Fake food: the tech companies working to revolutionise how we eat protein

Chicken and eggs made from plants, meat made in petri dishes – the Silicon Valley startups innovating for more sustainable food.

Ethan Brown likes the taste and texture of meat. He just doesn't like the morals of it. Until now, that left him with the choice of eating an animal and feeling guilty, or going vegetarian and missing out on the juicy taste of grilled chicken. Fungi-based substitutes such as Quorn don't tend to cut it with those who miss real meat.

But Brown, a former clean-energy executive, belongs to a new generation of tech entrepreneurs who are taking a new approach to protein. "Look at the impact of meat on the climate", he says. "Look at its impact on human health, the vast resources meat production consumes and how factory farming affects animal welfare. It's all pointing in the direction of a major change." Brown's solution is making plants taste like poultry. His Los Angeles-based company, Beyond Meat, produces protein that looks, tastes and feels like chicken – but is made entirely from plants.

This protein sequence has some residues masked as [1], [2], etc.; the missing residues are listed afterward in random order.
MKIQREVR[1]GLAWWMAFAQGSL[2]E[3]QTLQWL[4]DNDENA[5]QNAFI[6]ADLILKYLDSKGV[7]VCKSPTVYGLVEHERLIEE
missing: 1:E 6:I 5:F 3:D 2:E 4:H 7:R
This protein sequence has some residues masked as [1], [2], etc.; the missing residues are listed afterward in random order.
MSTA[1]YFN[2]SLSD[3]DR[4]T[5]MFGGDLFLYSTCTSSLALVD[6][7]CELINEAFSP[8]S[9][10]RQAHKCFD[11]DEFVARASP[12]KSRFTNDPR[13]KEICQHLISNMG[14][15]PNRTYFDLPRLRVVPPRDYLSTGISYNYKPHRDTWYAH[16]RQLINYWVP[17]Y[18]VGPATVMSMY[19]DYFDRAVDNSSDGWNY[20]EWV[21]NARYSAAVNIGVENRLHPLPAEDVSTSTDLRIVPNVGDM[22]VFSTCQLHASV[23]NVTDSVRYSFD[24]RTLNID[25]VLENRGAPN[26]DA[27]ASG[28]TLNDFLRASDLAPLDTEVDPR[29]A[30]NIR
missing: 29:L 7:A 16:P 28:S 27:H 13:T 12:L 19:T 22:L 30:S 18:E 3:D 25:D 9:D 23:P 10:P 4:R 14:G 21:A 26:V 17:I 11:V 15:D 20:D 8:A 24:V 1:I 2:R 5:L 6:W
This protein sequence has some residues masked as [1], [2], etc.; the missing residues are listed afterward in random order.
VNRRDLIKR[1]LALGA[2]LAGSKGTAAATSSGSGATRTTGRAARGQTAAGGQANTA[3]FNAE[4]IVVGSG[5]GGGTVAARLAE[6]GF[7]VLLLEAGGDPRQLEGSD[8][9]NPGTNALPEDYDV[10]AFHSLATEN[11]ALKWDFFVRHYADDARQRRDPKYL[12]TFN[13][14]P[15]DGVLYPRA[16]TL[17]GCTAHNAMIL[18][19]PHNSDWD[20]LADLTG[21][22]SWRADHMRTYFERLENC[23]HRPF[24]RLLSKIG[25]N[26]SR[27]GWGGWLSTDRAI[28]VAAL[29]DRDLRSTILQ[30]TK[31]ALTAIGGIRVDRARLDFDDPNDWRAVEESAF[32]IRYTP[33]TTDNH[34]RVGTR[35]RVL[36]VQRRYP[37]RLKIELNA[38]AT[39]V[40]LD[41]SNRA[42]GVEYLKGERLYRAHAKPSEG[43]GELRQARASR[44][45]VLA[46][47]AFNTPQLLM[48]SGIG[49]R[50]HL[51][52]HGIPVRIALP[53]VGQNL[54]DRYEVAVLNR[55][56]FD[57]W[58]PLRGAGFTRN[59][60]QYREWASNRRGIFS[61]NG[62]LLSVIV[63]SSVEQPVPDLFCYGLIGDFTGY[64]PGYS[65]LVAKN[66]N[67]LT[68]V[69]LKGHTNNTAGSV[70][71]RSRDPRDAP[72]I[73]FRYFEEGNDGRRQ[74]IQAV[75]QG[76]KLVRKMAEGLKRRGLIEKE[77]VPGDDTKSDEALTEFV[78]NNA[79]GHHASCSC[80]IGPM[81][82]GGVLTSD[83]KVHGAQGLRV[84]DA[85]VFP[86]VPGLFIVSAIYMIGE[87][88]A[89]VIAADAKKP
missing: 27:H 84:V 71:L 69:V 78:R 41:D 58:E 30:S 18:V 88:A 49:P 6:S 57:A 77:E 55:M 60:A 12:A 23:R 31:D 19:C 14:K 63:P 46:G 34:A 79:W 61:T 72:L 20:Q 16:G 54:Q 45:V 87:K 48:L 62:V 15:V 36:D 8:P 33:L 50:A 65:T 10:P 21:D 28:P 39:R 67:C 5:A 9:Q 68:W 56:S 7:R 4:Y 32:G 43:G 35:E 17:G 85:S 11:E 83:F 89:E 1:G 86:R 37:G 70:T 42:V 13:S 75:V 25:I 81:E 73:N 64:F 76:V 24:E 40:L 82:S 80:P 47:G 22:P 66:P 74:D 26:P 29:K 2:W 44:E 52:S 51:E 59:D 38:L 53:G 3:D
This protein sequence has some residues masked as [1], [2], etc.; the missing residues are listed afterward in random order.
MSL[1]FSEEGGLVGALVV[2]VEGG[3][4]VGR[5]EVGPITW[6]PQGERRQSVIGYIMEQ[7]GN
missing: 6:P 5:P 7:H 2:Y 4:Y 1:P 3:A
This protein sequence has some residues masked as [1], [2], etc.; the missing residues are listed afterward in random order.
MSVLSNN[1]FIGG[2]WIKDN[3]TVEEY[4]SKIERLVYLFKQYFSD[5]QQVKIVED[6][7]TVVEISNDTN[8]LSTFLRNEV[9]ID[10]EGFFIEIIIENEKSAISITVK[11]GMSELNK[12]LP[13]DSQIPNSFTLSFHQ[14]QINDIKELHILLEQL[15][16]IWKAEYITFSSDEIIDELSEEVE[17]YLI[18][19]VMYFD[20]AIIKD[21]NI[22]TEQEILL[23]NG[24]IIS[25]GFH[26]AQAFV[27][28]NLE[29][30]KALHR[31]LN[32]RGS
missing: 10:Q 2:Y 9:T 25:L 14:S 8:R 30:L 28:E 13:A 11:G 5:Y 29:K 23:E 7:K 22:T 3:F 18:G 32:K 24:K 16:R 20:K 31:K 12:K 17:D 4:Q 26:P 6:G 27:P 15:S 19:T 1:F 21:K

Today's mass production of meat poses an acute threat to the environment. According to the World Watch Institute, livestock production accounts for 18% of human-caused greenhouse gas emissions. The FAO reports that it uses one third of all available land and nearly one tenth of all water. It is the world's leading source of both water pollution and deforestation. Between 1969 and 1999, worldwide meat production more than doubled, and as the world's population continues to grow, and adapt to a meat-based lifestyle, production is likely to grow to even more unsustainable levels.

Eggs, too, are part of this global circle of rising demand, factory farming, animal cruelty and environmental damage. And because we still want to eat them, Josh Tetrick has spotted a business and ethical opportunity: eggs made from plants. His two-year-old San Francisco-based company, Hampton Creek Foods, has investigated more than 1,500 plants and come up with a combination that tastes just like real eggs. It can be used in anything from mayonnaise to scrambled eggs. "Eggs are incredibly versatile, but so are plants", he explains. "We want to beat eggs! Right now our egg replacer is 18% cheaper than eggs as an ingredient in food. But we want it to be 60%, 90% cheaper."

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